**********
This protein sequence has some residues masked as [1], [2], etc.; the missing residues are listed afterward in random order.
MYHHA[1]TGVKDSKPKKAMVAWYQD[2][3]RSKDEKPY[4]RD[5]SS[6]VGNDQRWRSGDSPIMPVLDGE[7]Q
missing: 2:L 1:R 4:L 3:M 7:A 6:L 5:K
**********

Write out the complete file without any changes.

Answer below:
This protein sequence has some residues masked as [1], [2], etc.; the missing residues are listed afterward in random order.
MYHHA[1]TGVKDSKPKKAMVAWYQD[2][3]RSKDEKPY[4]RD[5]SS[6]VGNDQRWRSGDSPIMPVLDGE[7]Q
missing: 2:L 1:R 4:L 3:M 7:A 6:L 5:K